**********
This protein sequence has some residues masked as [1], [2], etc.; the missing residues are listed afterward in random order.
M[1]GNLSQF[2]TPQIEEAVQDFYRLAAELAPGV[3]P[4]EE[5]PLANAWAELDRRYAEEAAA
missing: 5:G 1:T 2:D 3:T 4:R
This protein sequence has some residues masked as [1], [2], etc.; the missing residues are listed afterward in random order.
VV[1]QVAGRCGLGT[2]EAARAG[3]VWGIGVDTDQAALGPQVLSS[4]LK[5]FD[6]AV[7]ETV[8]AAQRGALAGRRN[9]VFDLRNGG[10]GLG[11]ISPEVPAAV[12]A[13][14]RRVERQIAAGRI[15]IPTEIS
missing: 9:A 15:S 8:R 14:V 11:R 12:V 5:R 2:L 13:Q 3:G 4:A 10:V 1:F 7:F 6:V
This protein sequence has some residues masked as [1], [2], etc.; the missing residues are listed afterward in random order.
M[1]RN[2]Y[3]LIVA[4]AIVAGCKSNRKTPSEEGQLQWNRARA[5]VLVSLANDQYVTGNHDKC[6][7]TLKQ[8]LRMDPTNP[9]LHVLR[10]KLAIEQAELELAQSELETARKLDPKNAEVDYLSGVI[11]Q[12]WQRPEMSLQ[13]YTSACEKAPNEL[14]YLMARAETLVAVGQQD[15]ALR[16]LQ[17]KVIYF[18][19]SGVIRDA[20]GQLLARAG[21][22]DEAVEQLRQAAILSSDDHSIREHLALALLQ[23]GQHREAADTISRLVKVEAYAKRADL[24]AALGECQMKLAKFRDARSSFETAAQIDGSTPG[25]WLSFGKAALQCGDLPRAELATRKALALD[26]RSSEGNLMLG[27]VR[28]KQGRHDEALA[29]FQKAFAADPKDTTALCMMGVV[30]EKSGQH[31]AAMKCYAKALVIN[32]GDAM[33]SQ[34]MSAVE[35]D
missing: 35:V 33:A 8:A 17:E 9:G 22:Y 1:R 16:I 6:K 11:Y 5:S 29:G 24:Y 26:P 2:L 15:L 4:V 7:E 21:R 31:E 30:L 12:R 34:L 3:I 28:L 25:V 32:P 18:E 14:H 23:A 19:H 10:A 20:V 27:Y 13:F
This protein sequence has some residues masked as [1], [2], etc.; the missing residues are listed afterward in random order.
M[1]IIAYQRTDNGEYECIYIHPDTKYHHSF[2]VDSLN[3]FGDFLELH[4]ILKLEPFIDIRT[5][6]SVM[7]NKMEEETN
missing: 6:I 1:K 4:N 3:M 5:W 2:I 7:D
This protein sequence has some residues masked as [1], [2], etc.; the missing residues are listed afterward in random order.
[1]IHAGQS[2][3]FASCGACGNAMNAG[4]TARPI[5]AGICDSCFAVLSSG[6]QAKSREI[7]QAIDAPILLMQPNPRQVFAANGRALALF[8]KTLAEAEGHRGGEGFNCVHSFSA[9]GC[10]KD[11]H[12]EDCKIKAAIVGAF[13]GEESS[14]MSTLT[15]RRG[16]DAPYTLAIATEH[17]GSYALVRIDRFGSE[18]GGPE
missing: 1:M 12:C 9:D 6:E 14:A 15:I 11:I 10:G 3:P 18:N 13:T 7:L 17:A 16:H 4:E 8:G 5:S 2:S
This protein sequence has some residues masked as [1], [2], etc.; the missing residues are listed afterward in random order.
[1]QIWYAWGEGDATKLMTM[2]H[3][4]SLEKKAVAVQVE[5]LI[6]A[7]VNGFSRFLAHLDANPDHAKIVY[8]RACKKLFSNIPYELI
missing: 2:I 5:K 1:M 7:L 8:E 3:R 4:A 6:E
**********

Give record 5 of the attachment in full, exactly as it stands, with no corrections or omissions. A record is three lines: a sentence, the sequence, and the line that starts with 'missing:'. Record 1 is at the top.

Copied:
This protein sequence has some residues masked as [1], [2], etc.; the missing residues are listed afterward in random order.
[1]IHAGQS[2][3]FASCGACGNAMNAG[4]TARPI[5]AGICDSCFAVLSSG[6]QAKSREI[7]QAIDAPILLMQPNPRQVFAANGRALALF[8]KTLAEAEGHRGGEGFNCVHSFSA[9]GC[10]KD[11]H[12]EDCKIKAAIVGAF[13]GEESS[14]MSTLT[15]RRG[16]DAPYTLAIATEH[17]GSYALVRIDRFGSE[18]GGPE
missing: 1:M 12:C 9:D 6:E 14:A 15:I 11:I 10:G 3:P 18:N 13:T 7:L 17:A 16:H 4:E 8:G 5:S 2:S